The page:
Teaching Drama

Raising the Bar

We saw a lot of middle school teachers at the TETA (Texas Educational Theatre Association) conference last week. TETA is where we really became aware of middle school teachers and the dearth of material for this age group. It’s such a funny age, some plays are clearly too kiddie and some plays cover themes that are just more appropriate for older teens. Talking to these teachers prompted us to look for and write scripts for middle schools.

I had some amazing conversations with a couple of teachers that all circulated the same theme: raising the bar. Finding work for their students that challenged them, that made them take risks, that let them know they could act at a higher level. These teachers were not interested in Aesop’s Fables or Fairy Tales.

One teacher told us how she went to a new school last year where the students had never memorized their lines for their plays. She used School Daze to push them, (and every student memorized their lines) and in the end they felt a huge sense of pride in what they accomplished.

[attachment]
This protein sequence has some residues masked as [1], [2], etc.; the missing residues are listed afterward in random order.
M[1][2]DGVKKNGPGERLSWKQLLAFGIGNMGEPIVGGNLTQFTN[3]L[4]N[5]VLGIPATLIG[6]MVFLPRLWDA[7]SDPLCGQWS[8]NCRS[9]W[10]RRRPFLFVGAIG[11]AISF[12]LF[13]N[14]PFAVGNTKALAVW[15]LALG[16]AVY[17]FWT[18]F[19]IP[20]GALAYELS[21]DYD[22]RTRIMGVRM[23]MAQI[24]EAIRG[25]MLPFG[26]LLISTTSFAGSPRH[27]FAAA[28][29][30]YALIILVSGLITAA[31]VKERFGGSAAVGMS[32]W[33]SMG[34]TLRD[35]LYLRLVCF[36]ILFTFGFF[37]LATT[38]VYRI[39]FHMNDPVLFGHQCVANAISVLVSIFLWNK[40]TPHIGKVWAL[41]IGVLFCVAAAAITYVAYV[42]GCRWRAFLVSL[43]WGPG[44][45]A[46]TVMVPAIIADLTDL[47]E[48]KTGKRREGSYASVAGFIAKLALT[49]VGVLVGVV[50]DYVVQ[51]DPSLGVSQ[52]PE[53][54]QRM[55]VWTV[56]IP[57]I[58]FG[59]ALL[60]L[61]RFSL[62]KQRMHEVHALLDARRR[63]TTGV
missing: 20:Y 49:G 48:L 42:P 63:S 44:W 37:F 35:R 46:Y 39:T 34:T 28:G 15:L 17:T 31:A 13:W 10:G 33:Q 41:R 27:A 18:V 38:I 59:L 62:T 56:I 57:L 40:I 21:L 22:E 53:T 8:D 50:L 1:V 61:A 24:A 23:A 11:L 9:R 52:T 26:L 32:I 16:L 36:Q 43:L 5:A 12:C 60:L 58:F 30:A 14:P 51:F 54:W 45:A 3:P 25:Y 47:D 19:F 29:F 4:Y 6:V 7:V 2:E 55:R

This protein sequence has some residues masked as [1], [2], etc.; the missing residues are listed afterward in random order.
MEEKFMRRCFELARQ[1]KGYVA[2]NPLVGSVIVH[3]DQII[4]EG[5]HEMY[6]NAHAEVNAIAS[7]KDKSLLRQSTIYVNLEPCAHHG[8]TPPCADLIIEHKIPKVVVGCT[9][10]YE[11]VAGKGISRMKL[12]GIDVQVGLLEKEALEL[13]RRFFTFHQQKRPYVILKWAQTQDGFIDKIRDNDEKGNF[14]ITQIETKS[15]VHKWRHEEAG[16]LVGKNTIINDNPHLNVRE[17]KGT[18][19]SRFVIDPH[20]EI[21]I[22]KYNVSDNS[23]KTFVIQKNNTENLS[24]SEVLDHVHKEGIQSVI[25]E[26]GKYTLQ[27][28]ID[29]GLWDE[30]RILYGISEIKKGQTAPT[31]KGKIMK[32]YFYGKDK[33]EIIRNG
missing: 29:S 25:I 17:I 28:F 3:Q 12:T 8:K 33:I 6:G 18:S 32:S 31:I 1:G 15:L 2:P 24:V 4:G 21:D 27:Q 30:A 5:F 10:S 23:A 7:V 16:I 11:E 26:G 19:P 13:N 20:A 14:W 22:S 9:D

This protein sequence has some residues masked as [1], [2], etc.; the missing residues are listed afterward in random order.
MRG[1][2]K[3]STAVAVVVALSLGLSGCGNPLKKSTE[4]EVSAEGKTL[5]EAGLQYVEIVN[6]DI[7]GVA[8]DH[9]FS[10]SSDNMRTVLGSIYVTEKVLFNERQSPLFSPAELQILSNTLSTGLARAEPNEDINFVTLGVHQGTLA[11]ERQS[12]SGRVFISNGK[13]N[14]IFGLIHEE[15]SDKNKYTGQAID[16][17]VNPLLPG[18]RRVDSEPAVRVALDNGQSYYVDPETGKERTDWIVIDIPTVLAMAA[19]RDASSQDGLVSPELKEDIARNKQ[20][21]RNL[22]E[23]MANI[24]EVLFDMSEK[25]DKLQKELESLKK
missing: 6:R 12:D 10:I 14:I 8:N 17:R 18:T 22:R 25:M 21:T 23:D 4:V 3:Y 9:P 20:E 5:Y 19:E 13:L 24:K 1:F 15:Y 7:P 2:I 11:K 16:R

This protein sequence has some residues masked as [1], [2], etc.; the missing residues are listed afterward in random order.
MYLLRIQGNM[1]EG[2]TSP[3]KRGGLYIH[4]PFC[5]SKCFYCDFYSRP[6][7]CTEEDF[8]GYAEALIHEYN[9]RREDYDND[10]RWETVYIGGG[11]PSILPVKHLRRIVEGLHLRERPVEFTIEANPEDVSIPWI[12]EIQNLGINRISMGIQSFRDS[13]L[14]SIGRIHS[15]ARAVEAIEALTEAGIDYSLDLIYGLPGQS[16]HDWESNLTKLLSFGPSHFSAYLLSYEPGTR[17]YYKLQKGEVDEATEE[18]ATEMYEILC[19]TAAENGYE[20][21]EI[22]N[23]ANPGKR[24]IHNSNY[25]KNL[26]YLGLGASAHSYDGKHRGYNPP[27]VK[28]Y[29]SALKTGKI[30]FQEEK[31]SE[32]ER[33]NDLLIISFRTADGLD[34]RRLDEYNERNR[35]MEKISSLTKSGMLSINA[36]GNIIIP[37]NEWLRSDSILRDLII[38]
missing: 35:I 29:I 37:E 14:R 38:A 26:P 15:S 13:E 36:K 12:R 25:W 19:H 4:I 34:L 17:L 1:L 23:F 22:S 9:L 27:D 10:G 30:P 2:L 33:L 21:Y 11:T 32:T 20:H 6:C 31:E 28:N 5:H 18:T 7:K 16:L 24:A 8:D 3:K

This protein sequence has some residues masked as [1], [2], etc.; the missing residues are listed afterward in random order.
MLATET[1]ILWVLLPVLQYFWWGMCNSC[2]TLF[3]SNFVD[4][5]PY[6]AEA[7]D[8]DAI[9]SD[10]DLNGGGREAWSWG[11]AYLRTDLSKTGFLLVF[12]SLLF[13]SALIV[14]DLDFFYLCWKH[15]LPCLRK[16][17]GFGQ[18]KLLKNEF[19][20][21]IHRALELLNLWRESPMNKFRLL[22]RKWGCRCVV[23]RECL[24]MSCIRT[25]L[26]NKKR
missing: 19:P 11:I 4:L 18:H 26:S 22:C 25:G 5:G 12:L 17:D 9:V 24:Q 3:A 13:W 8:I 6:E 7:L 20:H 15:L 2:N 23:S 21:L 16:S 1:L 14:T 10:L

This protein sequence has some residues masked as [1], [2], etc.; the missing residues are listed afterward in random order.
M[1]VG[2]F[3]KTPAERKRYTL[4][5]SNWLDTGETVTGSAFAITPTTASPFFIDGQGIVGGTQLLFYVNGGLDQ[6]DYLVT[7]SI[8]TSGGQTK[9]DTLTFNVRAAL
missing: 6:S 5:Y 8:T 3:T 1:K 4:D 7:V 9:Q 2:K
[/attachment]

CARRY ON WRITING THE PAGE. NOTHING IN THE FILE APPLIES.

One teacher told us how she used our version of The Canterbury Tales with her middle school students. They had an amazing time with it (Their moto was ‘Kick Tale’) and I loved her description of the set: The set started out with a road (like the yellow brick road only not) and as the play progressed, pieces of the road were picked up and formed together to make the Canterbury Cathedral. This is what middle school students are doing!

So, this is a shout out to all middle school teachers out there. What kind of scripts do you want for your students? What classical works do you want adapted? What techniques do you want to explore? One of my development projects is to put together another non-verbal play (like Emotional Baggage) for middle schools on bullying – but we are open and we want to hear from you!

About the author

Lindsay Price